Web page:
Custom byline text:
Stephen Naysmith May McCreaddie of Pollok in Glasgow spent 11 months looking for a suitable care home for her mother, while she was experiencing "woeful" care on a hospital ward for the elderly, she claims. Although her mother had severe dementia, leading to behavioural problems and wandering, and had been assessed as needing specialist care for the condition, Mrs McCreaddie was told Glasgow had only around 100 places in homes offering specialist dementia care. She and her two brothers felt press-ganged into placing their mother somewhere less suitable. "Interventions were intended to talk us into submission and agree to admit mum to a care home - any care home," she says. "We were being forced to look at homes for the frail and elderly where occupancy was low because care was sub-standard." She also feels poor training and mistakes by nursing staff contributed to her mother's sometimes aggressive behaviour. "A lot of mum's behaviour was caused by inappropriate nursing," Mrs McCreaddie said. "We were told 'she won't take her medicine', but that is not the person with dementia's fault - it is that the staff are not skilled enough." The construction of a new 36-bed home providing additional capacity ended Ms McCreaddie's search for suitable care for her mother who is now settled after a difficult period. But the former nurse thinks many more places are needed to deal with the special needs of those with dementia. "We urgently need a systematic national overview of care provision for the elderly in Scotland," she says.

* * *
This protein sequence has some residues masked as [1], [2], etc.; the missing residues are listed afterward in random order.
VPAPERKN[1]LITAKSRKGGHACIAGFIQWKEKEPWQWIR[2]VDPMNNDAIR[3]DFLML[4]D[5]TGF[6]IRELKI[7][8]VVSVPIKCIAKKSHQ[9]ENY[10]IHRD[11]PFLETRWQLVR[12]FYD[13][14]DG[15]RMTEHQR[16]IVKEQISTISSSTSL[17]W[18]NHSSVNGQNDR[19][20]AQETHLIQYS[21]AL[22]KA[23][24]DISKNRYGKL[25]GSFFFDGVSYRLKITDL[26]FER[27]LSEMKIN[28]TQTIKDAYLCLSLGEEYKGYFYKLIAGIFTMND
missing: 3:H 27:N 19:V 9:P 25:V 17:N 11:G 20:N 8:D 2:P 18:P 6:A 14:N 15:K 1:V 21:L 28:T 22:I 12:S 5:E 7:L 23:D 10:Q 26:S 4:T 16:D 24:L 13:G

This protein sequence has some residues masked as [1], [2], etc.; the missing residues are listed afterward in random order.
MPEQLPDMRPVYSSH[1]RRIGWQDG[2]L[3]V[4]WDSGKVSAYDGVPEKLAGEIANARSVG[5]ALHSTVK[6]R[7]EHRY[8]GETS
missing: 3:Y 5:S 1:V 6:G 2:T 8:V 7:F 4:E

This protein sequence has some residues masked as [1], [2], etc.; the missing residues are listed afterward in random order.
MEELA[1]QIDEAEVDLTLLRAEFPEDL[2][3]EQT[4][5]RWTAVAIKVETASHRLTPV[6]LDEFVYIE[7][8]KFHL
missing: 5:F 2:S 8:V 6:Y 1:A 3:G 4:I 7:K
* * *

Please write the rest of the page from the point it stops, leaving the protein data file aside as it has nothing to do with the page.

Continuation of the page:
Contextual targeting label: